Lucid Culture

JAZZ, CLASSICAL MUSIC AND THE ARTS IN NEW YORK CITY

Album of the Day 8/2/10

Every day, we count down the 1000 best albums of all time all the way to #1. Monday’s album is #911:

Sylvia Rexach – 20 Canciones Inolvidables

Sylvia Rexach was sort of the Puerto Rican Edith Piaf, a doomed bolero songwriter who drank herself to death at 39 in 1961. The sadness in her voice is visceral: fifty years later, she still has a cult following among latin music fans. Much of what’s here is just voice and acoustic guitar (she was a fluent player, also adept at piano and saxophone) with hits from the fifties including Alma Adentro (Soul Inside), Di Corazon (Tell Me, Sweetheart), Olas y Arenas (Waves and Sand) and Nave Sin Rumbo (Rudderless Ship). Unlike Piaf, Rexach’s lyrics (she was also a highly regarded poet) employ simple, metaphorically charged imagery; the resignation in her vocals can be chilling. She partied hard, and it doesn’t seem that anyone was particularly surprised that she died so young. Original copies of her singles (she released many, including her biggest early hits, Alma Adentro and Di Corazon, before any of them were put on album) are collectors items. This collection has some filler (a couple of pointless instrumental versions), and obviously the sonics don’t come close to the warmth of the original vinyl. But all that stuff has been out of print for decades, at least stateside. It’s floating around the web if you feel like downloading it.

Advertisements

August 2, 2010 Posted by | latin music, lists, Music, music, concert, world music | , , , , , , , , , , , , , , , , , | Leave a comment

CD Review: Marta Topferova – Trova

Czech-born, New York-based chanteuse/songwriter Marta Topferova has carved herself out a niche as a first-class avatar of latin music. Her new cd Trova (a Cuban style, though she explores considerably more terrain here) is quite a change from the pensive melancholy that runs throughout much of her previous work. It’s a mix of oldschool latin styles with a Caribbean tinge, like something out of San Juan, 1955, recorded with her band at an old farmhouse outside Prague fresh off a European tour. The album features Topferova on guitar and cuatro along with big band leader Pedro Giraudo on bass, Aaron Halva on tres and accordion, Roland Satterwhite on violin and Neil Ochoa on percussion. It’s got a quiet joy that simmers and bubbles over once in awhile for extra flavor. Frequently, the star of the show here is Satterwhite (formerly with Jenifer Jackson and also Howard Fishman), whose imaginative, casually intense phrasing adds an unexpectedly biting edge to some of the quieter material. As is typical throughout the cd, its unexpected moments are subtle but compelling, as in the case of the infectious opening bomba, Juligan, a nocturnal street scene whose central character, a bum, turns out to be something completely different. And yet the same.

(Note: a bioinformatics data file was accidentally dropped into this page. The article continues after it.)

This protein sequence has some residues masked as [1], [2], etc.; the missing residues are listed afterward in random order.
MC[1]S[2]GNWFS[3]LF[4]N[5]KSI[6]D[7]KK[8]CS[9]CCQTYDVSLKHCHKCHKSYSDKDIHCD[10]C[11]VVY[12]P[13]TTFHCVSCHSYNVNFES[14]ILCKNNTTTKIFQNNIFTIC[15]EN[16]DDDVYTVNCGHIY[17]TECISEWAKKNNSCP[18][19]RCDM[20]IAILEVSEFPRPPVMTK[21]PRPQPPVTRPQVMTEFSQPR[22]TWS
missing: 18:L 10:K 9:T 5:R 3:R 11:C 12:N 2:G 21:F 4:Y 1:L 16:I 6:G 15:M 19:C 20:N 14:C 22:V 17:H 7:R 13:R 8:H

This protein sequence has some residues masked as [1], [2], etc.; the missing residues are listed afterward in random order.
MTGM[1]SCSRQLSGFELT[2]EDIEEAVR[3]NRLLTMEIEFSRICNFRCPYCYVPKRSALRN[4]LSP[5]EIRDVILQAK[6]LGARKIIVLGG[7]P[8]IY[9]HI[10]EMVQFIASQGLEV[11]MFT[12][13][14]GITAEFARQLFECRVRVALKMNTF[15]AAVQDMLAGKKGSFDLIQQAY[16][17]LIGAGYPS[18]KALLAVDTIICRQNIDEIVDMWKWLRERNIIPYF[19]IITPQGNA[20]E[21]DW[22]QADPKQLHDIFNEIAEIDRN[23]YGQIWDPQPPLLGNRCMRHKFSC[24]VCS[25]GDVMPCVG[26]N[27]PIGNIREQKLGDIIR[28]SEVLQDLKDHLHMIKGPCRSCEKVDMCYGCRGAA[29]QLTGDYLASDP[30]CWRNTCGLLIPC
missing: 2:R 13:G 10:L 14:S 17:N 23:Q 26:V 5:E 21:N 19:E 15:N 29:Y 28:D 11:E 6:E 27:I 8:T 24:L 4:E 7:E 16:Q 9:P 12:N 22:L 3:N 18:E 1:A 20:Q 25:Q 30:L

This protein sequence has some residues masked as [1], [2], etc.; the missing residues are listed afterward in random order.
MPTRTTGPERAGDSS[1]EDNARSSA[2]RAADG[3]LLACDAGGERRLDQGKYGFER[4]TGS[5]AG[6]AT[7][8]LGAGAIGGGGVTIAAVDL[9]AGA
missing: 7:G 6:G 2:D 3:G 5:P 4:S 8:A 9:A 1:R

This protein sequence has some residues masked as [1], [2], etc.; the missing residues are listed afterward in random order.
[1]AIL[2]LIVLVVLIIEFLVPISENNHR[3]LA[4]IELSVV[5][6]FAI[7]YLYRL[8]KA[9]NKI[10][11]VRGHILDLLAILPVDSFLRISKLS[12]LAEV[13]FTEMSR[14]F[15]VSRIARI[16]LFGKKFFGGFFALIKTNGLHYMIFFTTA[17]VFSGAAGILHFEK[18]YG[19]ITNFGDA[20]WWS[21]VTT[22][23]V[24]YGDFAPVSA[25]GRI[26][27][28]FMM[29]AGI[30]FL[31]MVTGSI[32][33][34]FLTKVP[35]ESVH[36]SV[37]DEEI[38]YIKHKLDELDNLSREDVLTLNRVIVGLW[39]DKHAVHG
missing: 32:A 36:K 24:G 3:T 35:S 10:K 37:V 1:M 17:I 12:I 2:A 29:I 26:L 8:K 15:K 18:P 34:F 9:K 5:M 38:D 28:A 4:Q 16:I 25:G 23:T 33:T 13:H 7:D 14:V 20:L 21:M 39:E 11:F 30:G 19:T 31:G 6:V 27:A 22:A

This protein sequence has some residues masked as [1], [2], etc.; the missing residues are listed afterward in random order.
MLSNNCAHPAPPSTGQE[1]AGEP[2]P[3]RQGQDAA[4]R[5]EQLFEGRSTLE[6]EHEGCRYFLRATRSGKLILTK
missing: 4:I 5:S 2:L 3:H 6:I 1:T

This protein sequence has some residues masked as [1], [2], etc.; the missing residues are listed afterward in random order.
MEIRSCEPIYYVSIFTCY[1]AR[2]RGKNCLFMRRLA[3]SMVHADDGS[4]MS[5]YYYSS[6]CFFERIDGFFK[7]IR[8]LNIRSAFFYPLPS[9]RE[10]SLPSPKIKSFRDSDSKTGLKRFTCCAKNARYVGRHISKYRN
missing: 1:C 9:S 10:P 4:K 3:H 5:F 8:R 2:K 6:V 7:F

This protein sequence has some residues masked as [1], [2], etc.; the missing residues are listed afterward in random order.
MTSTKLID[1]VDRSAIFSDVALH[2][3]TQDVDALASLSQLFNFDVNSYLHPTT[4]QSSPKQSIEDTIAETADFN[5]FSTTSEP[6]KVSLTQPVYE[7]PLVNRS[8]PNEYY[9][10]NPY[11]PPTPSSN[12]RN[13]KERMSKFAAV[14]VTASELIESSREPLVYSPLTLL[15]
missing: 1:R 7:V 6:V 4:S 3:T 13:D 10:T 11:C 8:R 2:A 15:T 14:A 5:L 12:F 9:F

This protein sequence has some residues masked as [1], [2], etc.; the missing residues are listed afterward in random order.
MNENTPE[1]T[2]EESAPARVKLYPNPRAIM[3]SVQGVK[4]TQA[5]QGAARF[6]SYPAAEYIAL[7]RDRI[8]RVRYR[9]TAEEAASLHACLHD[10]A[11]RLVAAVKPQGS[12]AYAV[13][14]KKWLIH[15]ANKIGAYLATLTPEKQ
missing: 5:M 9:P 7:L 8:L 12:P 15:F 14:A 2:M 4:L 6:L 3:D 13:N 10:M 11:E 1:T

She follows that with an effervescent, percussion-driven dance tune, a stately, delicately pensive tango and a symbolically charged midtempo number rich with chordal jangle and gorgeous acoustic textures. Largo el Camino (The Long Road) winds along on a catchy, swaying four-bar hook and a couple of nice introspective tres solos, the latter closing the song on an optimistic note.

Descarga de la Esperanza (The Hope Jam) is hypnotic, like the Dead gone latin and acoustic. Madrugada (Dawn) is a pretty, sad waltz with a buoyant Satterwhite solo, one of those kind of songs that, thirty years ago, would have had record executives scheming over the prospect of a crossover international hit. Topferova saves her grittiest vocal for the tricky Argentinean changes of Entre a Mi Pago Sin Golpear (Come On Over and Don’t Knock), Satterwhite’s jovial fiddle adding contrast.

The cd winds up with the vividly lyrical La Amapola, inspired by a poppy native to Czech Republic, showcasing Topferova’s seemingly effortless ability to shift between styles; the dusky las Luciernagas (Fireflies) and an old bolero cover usually sung by a male vocalist. Topferova puts her own spin on it, a woman in an arranged marriage displaying quiet defiance. This album has the same kind of rustic quality that spurred the Bachata Roja Legends’ surprise crossover success and could just as easily resonate with anglo as well as latin audiences. Not bad for Czech expat for whom Spanish was a second language. She’s at Barbes on Jan 22 at 10.

January 3, 2010 Posted by | Music, music, concert, review, Reviews | , , , , , , , , , , , , , , , , | 1 Comment